• Across its Europe, Africa and Middle East divisions, Symrise is reducing the use of hazardous chemicals where possible and replacing them with ‘atom-economic’ reactions that minimise waste, accelerate the distillation process and increase capacity while cutting energy use.
  • LED lamps have replaced conventional light bulbs in Singapore with water heaters powered by solar panels.
  • In France, Spain and Germany motion detectors were installed in laboratories, offices, warehouses and bathrooms to cut energy consumption.
  • In the US the installation of new air compressors by Symrise significantly reduced energy consumption.
  • Symrise has introduced ‘Total Productive Maintenance’ a concept run by employees that identifies process inefficiencies and finds solutions that save resources. Since 2007 more than 1,400 improvements have been introduced.

 

Givaudan

 

Givaudan has set a target to reduce energy consumption by 20 per cent per tonne of production by 2020 against a 2009 baseline. Examples of energy reduction include:

  • At Givaudan’s Dutch Naarden plant changes to spray-drying methods saw gas reductions of ten per cent, saving 11 tonnes of CO2 emissions.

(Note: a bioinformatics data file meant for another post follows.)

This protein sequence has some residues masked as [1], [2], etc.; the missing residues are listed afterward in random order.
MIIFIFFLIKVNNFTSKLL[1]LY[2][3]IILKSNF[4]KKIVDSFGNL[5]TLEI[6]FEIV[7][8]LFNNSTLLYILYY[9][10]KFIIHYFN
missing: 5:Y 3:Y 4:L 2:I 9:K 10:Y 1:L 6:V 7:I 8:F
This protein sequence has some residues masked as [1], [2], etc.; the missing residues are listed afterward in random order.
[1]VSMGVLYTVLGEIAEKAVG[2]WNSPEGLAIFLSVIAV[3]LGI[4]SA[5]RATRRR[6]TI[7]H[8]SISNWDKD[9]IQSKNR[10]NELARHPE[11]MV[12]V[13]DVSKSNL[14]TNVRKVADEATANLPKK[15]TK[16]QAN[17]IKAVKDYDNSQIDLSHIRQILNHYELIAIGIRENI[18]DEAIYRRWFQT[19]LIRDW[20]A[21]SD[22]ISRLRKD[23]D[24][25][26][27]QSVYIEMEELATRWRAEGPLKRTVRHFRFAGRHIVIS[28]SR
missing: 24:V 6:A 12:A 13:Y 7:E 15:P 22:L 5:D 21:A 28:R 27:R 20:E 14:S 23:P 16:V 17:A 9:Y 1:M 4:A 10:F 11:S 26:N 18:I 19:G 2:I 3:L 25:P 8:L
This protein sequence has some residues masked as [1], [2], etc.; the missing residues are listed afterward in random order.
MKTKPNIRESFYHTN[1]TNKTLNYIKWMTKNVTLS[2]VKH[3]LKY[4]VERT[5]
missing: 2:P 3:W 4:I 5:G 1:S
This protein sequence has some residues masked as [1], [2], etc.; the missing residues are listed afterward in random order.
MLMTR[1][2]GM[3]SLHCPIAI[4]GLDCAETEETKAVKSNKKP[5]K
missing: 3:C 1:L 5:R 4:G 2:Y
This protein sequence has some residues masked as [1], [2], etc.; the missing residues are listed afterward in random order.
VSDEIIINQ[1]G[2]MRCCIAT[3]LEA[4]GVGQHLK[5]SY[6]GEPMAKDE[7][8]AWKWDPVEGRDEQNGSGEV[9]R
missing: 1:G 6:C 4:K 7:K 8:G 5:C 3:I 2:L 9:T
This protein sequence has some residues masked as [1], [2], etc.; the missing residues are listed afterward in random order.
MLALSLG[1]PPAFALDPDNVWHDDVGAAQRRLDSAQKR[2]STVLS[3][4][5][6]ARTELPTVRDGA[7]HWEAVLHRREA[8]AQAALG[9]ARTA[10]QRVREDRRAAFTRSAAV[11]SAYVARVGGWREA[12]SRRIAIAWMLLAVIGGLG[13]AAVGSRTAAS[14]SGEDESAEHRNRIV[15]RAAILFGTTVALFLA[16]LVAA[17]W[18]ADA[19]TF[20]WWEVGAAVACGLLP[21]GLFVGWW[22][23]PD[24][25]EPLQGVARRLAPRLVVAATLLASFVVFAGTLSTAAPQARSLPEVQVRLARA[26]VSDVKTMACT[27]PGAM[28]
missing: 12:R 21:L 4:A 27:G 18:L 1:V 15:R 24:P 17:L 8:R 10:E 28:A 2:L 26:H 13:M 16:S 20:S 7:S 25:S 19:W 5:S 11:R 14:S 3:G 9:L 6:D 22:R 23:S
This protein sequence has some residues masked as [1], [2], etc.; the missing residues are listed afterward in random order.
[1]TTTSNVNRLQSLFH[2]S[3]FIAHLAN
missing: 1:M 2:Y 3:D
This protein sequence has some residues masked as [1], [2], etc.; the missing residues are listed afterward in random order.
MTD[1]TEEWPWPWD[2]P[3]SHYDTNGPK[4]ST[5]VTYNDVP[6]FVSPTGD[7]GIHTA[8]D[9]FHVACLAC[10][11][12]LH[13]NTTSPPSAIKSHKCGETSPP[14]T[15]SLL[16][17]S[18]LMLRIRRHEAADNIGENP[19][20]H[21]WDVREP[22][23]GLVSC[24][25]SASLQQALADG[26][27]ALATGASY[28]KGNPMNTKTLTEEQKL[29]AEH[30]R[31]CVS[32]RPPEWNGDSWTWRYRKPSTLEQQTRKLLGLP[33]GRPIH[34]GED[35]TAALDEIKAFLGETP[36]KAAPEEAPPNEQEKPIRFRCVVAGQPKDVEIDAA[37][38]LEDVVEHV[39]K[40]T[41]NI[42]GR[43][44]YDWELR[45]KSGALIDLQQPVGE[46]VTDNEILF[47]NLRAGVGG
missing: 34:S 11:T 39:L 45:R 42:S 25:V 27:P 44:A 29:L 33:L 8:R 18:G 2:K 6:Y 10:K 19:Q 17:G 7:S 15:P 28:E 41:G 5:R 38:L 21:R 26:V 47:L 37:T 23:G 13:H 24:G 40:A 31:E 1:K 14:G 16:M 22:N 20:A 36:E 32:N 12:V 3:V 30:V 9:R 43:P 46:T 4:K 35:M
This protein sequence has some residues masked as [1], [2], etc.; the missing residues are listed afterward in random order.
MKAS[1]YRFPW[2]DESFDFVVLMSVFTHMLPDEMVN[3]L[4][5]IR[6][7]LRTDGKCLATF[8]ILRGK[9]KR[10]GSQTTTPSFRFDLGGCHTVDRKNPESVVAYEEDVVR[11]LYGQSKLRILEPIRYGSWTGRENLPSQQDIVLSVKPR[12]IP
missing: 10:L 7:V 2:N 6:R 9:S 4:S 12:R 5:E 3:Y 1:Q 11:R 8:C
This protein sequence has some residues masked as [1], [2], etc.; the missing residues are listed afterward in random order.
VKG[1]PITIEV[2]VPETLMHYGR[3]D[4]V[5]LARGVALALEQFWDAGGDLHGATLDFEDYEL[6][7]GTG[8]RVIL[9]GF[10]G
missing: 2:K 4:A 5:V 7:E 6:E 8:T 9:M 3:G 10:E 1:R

• An employee awareness week lead by the site’s Green Team at Bromborough in the UK saw a decrease in energy use by 10 per cent, while new techniques relating to spray-drying has seen a reduction in wash down and drying times of 19 per cent. The site has experienced a saving in CO2 emissions of 150 tonnes.
  • By installing energy-efficient lights at the company’s Carthage site in America electricity consumption was cut by 250,000kWh.
  • The introduction of LED lights at Jigani in India saw a saving of 13,000kWh in 2010 while timers fitted to roof ventilation exhausts generated energy savings of 51,000 kWh.
  • At Sant Celoni in Spain new operational efficiency measures in 2010 led to saving of 142 tonnes of CO2 and 142 MWHh.

 

IFF

 

International Flavors & Fragrances Inc (IFF) has committed to reduce electricity use across the company by 10 per cent by 2012 (per metric ton of production) against a 2007 baseline.

Recent examples of efficiencies implemented include:

  • In 2010 IFF’s manufacturing facility in Tilburg, Holland, reduced its normalised energy use by 8.4 per cent compared to 2009. The facility also began buying green electricity from hydroelectric power stations cutting indirect CO2 emissions in half. Plant managers achieved the energy reductions in part by installing equipment that improves the efficiency of electric motors. This new equipment alone reduced Tilburg’s energy use by four per cent. Other eco-efficiency improvements included better roof insulation, more efficient ventilation systems and decreased compressed air and steam condensate losses.